Converging Waters

It’s likely that only local marae buildings have more historical Māori significance than the Ngā Wai e Rua building on Lowe street in Gisborne.

Published: Rāmere, 07 Paengawhāwhā, 2017 | Friday, 7 April 2017

It’s likely that only local marae buildings have more historical Māori significance than the Ngā Wai e Rua building on Lowe street in Gisborne.

The building, which was originally built to accommodate the Gisborne satellites of government departments, has housed many Māori organisations since its opening on the 21st of November in 1960. It was originally known as The Government Office Building in Gisborne.

The departments that occupied the building were the Ministry of Works, Department of Lands and Survey, District Lands Registry Office and the Department of Māori Affairs.

The Department of Māori Affairs included the Māori Land Court and the Māori Trust Office in its operations with each having its offices in the building from 1960 until 1989.

In 1989 the Department of Māori Affairs was replaced by two new organisations – the Ministry of Māori Affairs and the Iwi Transition Agency and these two entities continued their residency in the Lowe Street location.

Then in 1991 / 1992, Te Rūnanga o Tūranga Nui a Kiwa, assisted by funding from the Iwi Transition Agency, purchased the Government Office Building and re-named it Ngā Wai e Rua, which means “The Two Rivers” and references the two rivers within the buildings purview – the Tūranganui and Waimata rivers.

In that same year of 1992, the Māori Land Court separated from the Māori Affairs Department to become part of the Ministry of Justice, but again in Gisborne the entity maintained its tenancy in Ngā Wai e Rua and are still there now.

It was also in 1992 that both the Ministry of Māori Affairs and the Iwi Transition Agency were replaced by Te Puni Kōkiri, the Ministry for Māori Development. Te Puni Kōkiri maintained its offices within Ngā Wai e Rua and since that time have been joined by Te Rūnanga o Tūranga Nui a Kiwa, Te Rūnanganui o Ngāti Porou, Ngāi Tāmanuhiri Whānui Trust, and Tūranga FM.

And even when the Māori Trust Office became Te Tumu Paeroa in 2009, it too, maintained its Gisborne operations from Ngā Wai e Rua and are still there today.

It is a building with significant Māori history in Gisborne.

Lewis Moeau, Pouwhakahaere at Te Puni Kōkiri knows the history of the building and its many occupants intimately. He worked for the Department of Māori Affairs from 1956 when the office was located on the corner of Palmerston Road and Bright Street, which in the present day is the location of the McDonalds.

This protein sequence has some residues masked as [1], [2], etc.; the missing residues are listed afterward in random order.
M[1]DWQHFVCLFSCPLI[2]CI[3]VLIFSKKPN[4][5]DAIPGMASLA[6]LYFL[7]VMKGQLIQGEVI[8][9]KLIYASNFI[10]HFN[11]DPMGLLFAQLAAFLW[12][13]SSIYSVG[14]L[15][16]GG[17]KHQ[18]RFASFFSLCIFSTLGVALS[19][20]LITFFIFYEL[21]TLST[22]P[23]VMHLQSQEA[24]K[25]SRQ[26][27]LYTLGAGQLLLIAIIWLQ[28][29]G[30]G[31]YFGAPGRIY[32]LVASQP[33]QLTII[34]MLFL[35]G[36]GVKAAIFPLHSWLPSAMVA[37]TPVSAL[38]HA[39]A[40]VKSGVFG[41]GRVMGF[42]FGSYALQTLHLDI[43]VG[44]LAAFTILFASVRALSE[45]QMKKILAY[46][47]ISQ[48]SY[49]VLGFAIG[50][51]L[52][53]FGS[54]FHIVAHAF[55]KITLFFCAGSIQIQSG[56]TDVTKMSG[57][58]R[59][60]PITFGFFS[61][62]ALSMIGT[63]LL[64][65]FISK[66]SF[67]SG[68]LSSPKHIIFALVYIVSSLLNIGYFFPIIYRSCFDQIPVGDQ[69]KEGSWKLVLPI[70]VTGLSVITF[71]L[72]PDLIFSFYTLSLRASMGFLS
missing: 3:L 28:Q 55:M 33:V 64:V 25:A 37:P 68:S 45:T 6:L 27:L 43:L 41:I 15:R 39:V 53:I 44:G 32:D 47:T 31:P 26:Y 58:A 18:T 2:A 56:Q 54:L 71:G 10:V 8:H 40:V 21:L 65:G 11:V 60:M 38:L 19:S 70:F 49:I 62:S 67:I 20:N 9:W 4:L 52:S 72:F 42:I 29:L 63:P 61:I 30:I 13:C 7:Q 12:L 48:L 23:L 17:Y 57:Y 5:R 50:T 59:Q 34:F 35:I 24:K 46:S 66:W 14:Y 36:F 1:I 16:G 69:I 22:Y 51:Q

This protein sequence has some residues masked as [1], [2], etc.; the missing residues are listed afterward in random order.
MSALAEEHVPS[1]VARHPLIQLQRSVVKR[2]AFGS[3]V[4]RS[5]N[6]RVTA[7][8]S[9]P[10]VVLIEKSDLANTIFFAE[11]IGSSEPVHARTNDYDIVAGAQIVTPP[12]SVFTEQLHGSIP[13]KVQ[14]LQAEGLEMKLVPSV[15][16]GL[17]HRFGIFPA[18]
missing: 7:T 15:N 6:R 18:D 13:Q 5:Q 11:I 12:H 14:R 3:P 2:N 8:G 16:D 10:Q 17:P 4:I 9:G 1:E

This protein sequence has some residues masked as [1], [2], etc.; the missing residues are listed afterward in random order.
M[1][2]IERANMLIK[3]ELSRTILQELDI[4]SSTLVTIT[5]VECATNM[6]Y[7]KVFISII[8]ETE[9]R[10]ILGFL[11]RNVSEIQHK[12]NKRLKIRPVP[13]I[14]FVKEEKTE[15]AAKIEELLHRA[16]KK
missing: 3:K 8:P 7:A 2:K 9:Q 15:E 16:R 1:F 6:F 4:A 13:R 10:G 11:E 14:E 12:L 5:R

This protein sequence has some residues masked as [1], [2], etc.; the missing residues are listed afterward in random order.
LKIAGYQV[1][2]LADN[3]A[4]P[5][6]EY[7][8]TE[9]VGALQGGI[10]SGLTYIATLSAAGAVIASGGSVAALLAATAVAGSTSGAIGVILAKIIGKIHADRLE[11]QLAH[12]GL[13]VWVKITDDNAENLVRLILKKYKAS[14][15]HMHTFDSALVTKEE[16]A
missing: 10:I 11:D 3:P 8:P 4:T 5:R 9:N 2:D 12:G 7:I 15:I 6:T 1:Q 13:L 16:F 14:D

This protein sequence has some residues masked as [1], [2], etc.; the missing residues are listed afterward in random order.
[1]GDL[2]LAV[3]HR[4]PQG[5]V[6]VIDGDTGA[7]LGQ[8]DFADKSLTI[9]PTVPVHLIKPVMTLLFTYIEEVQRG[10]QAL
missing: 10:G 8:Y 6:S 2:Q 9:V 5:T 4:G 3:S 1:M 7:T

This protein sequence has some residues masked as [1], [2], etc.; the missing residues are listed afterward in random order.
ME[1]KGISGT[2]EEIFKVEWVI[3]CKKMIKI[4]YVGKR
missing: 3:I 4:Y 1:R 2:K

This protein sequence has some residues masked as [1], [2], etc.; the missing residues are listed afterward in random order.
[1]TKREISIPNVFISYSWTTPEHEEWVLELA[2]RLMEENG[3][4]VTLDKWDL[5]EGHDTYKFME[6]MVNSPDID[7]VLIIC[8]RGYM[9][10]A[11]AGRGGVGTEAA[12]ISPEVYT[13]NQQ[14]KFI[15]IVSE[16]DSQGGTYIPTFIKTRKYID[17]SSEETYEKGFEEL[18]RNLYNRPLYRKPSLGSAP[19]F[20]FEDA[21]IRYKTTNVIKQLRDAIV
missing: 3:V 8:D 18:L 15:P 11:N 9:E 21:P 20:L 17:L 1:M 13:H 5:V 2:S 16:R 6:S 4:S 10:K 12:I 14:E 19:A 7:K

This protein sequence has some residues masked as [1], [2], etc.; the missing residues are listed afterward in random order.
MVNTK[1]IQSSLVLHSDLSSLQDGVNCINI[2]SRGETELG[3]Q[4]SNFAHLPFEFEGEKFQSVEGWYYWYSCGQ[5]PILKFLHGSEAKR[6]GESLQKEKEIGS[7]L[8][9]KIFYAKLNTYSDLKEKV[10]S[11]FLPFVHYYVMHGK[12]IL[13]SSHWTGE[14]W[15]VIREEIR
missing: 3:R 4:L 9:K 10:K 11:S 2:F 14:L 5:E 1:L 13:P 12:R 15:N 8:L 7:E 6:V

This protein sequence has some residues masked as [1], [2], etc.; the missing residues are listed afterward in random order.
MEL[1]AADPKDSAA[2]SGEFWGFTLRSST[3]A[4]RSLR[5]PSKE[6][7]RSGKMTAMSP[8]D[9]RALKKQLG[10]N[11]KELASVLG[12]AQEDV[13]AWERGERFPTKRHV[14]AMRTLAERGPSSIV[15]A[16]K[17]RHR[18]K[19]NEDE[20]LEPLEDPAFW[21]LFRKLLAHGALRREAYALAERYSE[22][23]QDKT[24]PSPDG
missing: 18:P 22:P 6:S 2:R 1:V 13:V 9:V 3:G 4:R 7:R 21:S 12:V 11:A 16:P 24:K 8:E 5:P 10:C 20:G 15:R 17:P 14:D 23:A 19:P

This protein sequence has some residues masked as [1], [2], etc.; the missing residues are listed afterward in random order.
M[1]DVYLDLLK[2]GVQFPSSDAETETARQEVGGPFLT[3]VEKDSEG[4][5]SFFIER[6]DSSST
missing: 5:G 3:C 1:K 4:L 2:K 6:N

“Bill Te Whata, Peter and John Kaua, Kahutia Te Hau, Colin Campbell, Rapiata Darcy Ria, Haare Charles Kutia, Monty Searancke – these men were all ex-servicemen who had returned from WWII. They were interpreters for the court and they took me in and taught me how to interpret too. Through them, I got my interpreters licence! They shared more than just their interpretation skills of course – they were classic Māori gentry and with their Māori Battalion record stand as giants in our more recent history. I was privileged to have spent time with them as a young 18 year old,” says Lewis Moeau.

Earlier this year on the 22nd of March, Te Puni Kōkiri held a Māori tourism workshop at Ngā Wai e Rua, hosting members from local iwi groups, Te Rūnanga o Turanga Nui a Kiwa; Te Rūnanganui o Ngāti Porou; Ngāti Kahungunu ki Te Wairoa, local Māori tourism operators and Activate Tairāwhiti, the local economic development agency, and Kimihia He Oranga, who produced the recent Tairāwhiti Māori Economic Development report.

It was the last official hui held by Te Puni Kōkiri within the premises, and Regional Manager Mere Pohatu took the opportunity to mark the occasion by inviting former Māori Affairs staff Kate Walker and Selwyn Parata to the hui and presenting them with taonga.

Anne McGuire, a former Māori Land Court staff member was also a recipient of taonga along with Godfrey Pohatu, who has worked for the Māori Land Court and within the building for more than 40 years.

“This place has been a conclave of Māori service delivery for the whole eastern region for many years, a kind of converging of Māori organisations, much like the converging of waters the building takes its name from. I myself have been working out of this building since 1992! So we are sad to leave but excited by the prospect of a new office location and keen to get on with the next chapter of our Te Puni Kōkiri story here in Gisborne,” says Mere Pohatu.

Te Puni Kōkiri are now located at Te Puni Kōkiri House on Gladstone Road in Gisborne. The offices will be officially opened by the Minister for Māori Development, Te Ururoa Flavell on the 17th of July, 2017.

The Government Office Building from across the Taruheru river in 1960. Photo cred: Gisborne Photo News

Guests listening to the address by Mr Watt. In the second row is Te Aitanga ā-Māhaki rangatira and respected elder, Hetekia Te Kani Te Ua. Photo cred: Gisborne Photo News

Members of the Māori Affairs Department staff watched the opening formalities through the windows of their new offices. The man towards the right open window is Bill Kaua and the man at the left window opening is Ray Cliff. Photo cred: Gisborne Photo News

Minister of Works, Mr H Watt unveiling the plaque near the front entrance. Photo cred: Gisborne Photo News

Former Māori Affairs and Māori Land Court staff and their taonga from Te Puni Kōkiri marking the last hui in the Ngā Wai e Rua building on Lowe Street in Gisborne. From left to right: Anne McGuire, Kate Walker, Selwyn Parata and Godfrey Pohatu.